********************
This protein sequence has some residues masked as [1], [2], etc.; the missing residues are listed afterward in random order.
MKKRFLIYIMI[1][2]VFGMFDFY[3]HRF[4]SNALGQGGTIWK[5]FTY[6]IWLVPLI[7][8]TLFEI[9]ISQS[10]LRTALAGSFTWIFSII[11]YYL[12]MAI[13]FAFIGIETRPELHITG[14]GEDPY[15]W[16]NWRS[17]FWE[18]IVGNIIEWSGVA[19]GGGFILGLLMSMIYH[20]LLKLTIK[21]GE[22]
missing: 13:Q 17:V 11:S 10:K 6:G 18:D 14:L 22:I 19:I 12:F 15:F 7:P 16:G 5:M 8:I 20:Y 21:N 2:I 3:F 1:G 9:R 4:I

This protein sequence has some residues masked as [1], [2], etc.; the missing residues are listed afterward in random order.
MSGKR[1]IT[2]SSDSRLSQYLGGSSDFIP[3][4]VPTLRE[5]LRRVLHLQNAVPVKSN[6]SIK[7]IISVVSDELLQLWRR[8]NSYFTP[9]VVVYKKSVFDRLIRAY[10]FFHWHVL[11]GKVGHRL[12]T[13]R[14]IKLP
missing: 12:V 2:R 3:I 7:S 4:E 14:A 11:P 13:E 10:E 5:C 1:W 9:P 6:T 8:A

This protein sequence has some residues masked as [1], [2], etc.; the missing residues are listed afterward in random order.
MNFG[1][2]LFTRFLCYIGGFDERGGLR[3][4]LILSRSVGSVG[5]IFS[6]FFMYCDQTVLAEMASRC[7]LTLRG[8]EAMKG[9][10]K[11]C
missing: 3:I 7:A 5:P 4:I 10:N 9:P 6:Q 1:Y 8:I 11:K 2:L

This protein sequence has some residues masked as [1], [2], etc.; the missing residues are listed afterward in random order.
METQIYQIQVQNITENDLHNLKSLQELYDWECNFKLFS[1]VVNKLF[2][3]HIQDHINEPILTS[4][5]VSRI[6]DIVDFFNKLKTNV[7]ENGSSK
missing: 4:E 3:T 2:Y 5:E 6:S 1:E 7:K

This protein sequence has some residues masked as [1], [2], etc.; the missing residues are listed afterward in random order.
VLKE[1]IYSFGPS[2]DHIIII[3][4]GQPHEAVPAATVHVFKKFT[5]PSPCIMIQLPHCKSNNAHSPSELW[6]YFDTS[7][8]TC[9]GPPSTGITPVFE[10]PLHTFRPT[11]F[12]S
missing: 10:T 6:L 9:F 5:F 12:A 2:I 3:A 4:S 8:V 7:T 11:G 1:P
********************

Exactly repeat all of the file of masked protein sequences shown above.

This protein sequence has some residues masked as [1], [2], etc.; the missing residues are listed afterward in random order.
MKKRFLIYIMI[1][2]VFGMFDFY[3]HRF[4]SNALGQGGTIWK[5]FTY[6]IWLVPLI[7][8]TLFEI[9]ISQS[10]LRTALAGSFTWIFSII[11]YYL[12]MAI[13]FAFIGIETRPELHITG[14]GEDPY[15]W[16]NWRS[17]FWE[18]IVGNIIEWSGVA[19]GGGFILGLLMSMIYH[20]LLKLTIK[21]GE[22]
missing: 13:Q 17:V 11:S 10:K 6:G 18:D 14:L 22:I 19:I 12:F 15:F 7:P 16:G 5:M 8:I 20:Y 21:N 2:I 3:F 1:G 9:R 4:I

This protein sequence has some residues masked as [1], [2], etc.; the missing residues are listed afterward in random order.
MSGKR[1]IT[2]SSDSRLSQYLGGSSDFIP[3][4]VPTLRE[5]LRRVLHLQNAVPVKSN[6]SIK[7]IISVVSDELLQLWRR[8]NSYFTP[9]VVVYKKSVFDRLIRAY[10]FFHWHVL[11]GKVGHRL[12]T[13]R[14]IKLP
missing: 12:V 2:R 3:I 7:S 4:E 14:A 11:P 13:E 10:E 5:C 1:W 9:P 6:T 8:A

This protein sequence has some residues masked as [1], [2], etc.; the missing residues are listed afterward in random order.
MNFG[1][2]LFTRFLCYIGGFDERGGLR[3][4]LILSRSVGSVG[5]IFS[6]FFMYCDQTVLAEMASRC[7]LTLRG[8]EAMKG[9][10]K[11]C
missing: 3:I 7:A 5:P 4:I 10:N 9:P 6:Q 1:Y 8:I 11:K 2:L

This protein sequence has some residues masked as [1], [2], etc.; the missing residues are listed afterward in random order.
METQIYQIQVQNITENDLHNLKSLQELYDWECNFKLFS[1]VVNKLF[2][3]HIQDHINEPILTS[4][5]VSRI[6]DIVDFFNKLKTNV[7]ENGSSK
missing: 4:E 3:T 2:Y 5:E 6:S 1:E 7:K

This protein sequence has some residues masked as [1], [2], etc.; the missing residues are listed afterward in random order.
VLKE[1]IYSFGPS[2]DHIIII[3][4]GQPHEAVPAATVHVFKKFT[5]PSPCIMIQLPHCKSNNAHSPSELW[6]YFDTS[7][8]TC[9]GPPSTGITPVFE[10]PLHTFRPT[11]F[12]S
missing: 10:T 6:L 9:F 5:F 12:A 2:I 3:A 4:S 8:V 7:T 11:G 1:P